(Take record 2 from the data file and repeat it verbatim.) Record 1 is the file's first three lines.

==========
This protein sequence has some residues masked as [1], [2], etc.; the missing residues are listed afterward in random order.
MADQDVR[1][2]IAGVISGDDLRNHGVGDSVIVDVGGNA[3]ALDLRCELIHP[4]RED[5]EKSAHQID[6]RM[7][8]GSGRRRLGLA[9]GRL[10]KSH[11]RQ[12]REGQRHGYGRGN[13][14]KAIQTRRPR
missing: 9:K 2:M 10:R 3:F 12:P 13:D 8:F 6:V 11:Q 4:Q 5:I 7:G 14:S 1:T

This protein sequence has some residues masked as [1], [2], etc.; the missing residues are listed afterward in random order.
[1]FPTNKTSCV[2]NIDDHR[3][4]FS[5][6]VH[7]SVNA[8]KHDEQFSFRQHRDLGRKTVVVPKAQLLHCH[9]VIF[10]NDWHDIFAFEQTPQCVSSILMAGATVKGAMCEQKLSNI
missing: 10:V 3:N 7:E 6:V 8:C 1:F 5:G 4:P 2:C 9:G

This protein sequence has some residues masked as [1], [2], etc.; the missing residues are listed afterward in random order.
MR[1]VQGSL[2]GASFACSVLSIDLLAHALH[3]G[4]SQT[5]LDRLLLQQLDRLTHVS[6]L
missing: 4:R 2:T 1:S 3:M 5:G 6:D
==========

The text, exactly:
This protein sequence has some residues masked as [1], [2], etc.; the missing residues are listed afterward in random order.
[1]FPTNKTSCV[2]NIDDHR[3][4]FS[5][6]VH[7]SVNA[8]KHDEQFSFRQHRDLGRKTVVVPKAQLLHCH[9]VIF[10]NDWHDIFAFEQTPQCVSSILMAGATVKGAMCEQKLSNI
missing: 10:V 3:N 7:E 6:V 8:C 1:F 5:G 4:P 2:C 9:G